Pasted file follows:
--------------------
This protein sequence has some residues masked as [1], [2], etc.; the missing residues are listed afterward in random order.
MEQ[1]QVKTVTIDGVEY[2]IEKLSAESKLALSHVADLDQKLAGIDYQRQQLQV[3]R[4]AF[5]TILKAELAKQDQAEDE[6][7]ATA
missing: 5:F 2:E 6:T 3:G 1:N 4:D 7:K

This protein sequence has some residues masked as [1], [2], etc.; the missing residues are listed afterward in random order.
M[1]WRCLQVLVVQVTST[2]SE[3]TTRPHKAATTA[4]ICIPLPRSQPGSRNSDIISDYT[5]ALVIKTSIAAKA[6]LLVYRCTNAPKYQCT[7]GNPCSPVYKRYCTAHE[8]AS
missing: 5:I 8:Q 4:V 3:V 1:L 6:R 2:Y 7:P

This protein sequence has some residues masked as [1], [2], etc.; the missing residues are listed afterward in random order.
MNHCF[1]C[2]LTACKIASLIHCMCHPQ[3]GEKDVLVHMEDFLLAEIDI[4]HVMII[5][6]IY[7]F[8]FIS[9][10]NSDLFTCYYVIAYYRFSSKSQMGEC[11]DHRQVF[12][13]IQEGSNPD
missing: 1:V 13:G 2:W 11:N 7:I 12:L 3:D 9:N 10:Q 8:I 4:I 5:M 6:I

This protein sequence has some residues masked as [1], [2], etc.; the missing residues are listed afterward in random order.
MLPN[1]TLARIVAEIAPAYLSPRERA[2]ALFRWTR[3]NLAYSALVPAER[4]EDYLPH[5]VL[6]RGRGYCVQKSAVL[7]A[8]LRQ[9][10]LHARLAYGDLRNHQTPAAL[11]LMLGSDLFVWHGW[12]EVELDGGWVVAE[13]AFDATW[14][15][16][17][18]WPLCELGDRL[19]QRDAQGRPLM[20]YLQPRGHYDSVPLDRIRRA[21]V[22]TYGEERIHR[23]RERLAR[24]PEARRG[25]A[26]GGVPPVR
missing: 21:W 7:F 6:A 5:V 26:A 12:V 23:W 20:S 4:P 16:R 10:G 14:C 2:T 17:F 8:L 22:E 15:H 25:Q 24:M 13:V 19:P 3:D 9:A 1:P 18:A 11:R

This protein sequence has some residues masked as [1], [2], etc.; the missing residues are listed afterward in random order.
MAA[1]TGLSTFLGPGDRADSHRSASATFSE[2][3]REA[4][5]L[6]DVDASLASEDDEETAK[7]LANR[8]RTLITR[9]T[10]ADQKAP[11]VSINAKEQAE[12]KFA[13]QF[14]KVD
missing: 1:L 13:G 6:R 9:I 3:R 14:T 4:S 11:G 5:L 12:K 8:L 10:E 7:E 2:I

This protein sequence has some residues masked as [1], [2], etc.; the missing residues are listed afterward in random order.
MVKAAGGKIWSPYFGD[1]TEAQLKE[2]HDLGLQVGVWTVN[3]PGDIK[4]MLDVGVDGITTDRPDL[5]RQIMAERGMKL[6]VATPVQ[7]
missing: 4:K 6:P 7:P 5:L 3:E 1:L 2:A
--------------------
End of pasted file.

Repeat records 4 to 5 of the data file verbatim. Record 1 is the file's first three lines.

This protein sequence has some residues masked as [1], [2], etc.; the missing residues are listed afterward in random order.
MLPN[1]TLARIVAEIAPAYLSPRERA[2]ALFRWTR[3]NLAYSALVPAER[4]EDYLPH[5]VL[6]RGRGYCVQKSAVL[7]A[8]LRQ[9][10]LHARLAYGDLRNHQTPAAL[11]LMLGSDLFVWHGW[12]EVELDGGWVVAE[13]AFDATW[14][15][16][17][18]WPLCELGDRL[19]QRDAQGRPLM[20]YLQPRGHYDSVPLDRIRRA[21]V[22]TYGEERIHR[23]RERLAR[24]PEARRG[25]A[26]GGVPPVR
missing: 21:W 7:F 6:A 5:V 26:A 12:V 23:W 20:S 4:P 16:R 10:G 14:C 2:T 17:F 8:L 22:E 15:H 25:Q 24:M 13:V 19:P 3:D 9:A 1:P 18:A 11:R

This protein sequence has some residues masked as [1], [2], etc.; the missing residues are listed afterward in random order.
MAA[1]TGLSTFLGPGDRADSHRSASATFSE[2][3]REA[4][5]L[6]DVDASLASEDDEETAK[7]LANR[8]RTLITR[9]T[10]ADQKAP[11]VSINAKEQAE[12]KFA[13]QF[14]KVD
missing: 1:L 13:G 6:R 9:I 3:R 14:T 4:S 11:G 5:L 12:K 8:L 10:E 7:E 2:I